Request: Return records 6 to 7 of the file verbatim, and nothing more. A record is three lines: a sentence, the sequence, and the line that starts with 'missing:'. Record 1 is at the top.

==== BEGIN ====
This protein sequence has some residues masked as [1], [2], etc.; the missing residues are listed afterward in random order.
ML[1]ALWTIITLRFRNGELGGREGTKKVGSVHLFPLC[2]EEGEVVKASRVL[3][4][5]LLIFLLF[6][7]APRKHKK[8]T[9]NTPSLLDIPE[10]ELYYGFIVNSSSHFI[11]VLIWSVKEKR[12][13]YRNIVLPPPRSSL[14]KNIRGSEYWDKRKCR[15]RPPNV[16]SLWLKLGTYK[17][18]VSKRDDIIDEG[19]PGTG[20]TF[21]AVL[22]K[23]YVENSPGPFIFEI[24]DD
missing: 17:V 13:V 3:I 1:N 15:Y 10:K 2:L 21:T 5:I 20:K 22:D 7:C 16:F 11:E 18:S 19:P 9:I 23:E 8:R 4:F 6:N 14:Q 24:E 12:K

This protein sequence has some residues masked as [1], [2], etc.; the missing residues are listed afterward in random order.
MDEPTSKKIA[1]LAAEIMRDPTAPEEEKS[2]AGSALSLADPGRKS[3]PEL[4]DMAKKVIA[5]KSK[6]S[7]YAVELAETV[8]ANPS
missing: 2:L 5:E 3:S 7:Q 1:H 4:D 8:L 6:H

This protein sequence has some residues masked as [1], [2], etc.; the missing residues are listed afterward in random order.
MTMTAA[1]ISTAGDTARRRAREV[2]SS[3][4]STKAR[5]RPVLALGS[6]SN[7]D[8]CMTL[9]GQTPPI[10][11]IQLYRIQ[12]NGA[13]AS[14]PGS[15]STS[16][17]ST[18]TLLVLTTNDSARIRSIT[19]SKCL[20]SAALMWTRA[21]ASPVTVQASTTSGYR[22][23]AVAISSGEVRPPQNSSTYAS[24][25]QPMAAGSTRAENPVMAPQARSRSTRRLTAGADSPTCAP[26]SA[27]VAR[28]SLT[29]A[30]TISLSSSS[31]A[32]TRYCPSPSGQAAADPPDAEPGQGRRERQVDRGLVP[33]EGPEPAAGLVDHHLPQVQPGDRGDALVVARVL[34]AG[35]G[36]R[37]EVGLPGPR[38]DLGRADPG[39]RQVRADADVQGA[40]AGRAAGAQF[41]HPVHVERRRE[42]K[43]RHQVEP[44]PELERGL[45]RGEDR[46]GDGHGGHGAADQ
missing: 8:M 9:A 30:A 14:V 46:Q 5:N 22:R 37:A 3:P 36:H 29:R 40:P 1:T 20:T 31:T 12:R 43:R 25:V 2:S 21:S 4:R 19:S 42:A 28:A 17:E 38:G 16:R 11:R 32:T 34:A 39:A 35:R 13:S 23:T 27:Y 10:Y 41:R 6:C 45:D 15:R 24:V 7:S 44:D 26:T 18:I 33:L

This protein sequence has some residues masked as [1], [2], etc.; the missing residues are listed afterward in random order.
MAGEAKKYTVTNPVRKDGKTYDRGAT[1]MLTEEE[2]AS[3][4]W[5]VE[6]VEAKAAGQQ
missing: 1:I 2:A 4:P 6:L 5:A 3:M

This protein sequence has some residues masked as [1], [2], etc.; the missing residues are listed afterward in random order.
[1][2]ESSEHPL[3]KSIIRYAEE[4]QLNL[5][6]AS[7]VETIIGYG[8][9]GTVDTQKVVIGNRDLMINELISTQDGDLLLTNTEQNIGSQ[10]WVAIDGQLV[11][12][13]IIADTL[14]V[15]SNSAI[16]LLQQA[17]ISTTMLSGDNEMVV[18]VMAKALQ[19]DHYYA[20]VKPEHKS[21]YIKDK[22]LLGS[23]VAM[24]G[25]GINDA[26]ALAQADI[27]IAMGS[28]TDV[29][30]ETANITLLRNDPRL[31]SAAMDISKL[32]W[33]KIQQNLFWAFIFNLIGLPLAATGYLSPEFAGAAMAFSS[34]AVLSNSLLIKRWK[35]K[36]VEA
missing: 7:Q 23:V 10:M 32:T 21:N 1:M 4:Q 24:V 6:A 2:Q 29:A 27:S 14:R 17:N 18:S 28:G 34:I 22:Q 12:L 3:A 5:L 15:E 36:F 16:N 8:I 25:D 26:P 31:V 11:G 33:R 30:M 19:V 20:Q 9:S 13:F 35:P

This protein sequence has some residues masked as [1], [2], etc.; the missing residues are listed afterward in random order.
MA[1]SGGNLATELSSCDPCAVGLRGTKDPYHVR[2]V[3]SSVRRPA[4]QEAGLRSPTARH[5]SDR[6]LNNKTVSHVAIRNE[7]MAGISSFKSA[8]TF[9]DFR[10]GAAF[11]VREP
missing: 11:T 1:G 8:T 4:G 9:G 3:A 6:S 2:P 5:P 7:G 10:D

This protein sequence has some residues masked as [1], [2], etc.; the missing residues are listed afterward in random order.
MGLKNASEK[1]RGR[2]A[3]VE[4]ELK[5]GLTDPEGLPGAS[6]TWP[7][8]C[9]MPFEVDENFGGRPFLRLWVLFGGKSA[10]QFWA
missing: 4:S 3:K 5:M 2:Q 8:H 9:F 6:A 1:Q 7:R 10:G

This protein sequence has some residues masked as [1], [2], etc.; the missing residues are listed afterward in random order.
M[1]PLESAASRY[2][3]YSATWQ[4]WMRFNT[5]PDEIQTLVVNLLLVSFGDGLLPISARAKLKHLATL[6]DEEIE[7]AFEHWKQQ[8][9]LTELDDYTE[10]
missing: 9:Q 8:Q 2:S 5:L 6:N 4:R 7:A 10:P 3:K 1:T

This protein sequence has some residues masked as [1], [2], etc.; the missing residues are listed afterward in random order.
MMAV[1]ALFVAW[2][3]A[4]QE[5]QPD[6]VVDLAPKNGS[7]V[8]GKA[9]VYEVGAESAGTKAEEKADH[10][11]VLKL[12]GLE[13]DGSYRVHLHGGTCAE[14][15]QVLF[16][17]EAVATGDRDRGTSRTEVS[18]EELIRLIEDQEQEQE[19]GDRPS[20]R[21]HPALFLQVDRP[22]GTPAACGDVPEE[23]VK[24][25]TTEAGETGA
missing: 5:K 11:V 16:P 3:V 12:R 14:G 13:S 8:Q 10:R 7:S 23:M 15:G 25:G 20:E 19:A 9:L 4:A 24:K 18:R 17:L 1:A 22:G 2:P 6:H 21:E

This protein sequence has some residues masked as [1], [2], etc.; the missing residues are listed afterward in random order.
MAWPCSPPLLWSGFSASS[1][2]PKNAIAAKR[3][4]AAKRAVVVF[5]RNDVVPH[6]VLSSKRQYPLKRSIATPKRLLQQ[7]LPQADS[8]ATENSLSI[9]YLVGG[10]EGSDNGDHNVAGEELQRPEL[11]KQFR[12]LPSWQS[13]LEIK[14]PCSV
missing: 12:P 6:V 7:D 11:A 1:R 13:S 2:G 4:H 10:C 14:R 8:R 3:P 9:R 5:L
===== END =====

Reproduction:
This protein sequence has some residues masked as [1], [2], etc.; the missing residues are listed afterward in random order.
MA[1]SGGNLATELSSCDPCAVGLRGTKDPYHVR[2]V[3]SSVRRPA[4]QEAGLRSPTARH[5]SDR[6]LNNKTVSHVAIRNE[7]MAGISSFKSA[8]TF[9]DFR[10]GAAF[11]VREP
missing: 11:T 1:G 8:T 4:G 9:G 3:A 6:S 2:P 5:P 7:G 10:D

This protein sequence has some residues masked as [1], [2], etc.; the missing residues are listed afterward in random order.
MGLKNASEK[1]RGR[2]A[3]VE[4]ELK[5]GLTDPEGLPGAS[6]TWP[7][8]C[9]MPFEVDENFGGRPFLRLWVLFGGKSA[10]QFWA
missing: 4:S 3:K 5:M 2:Q 8:H 9:F 6:A 1:Q 7:R 10:G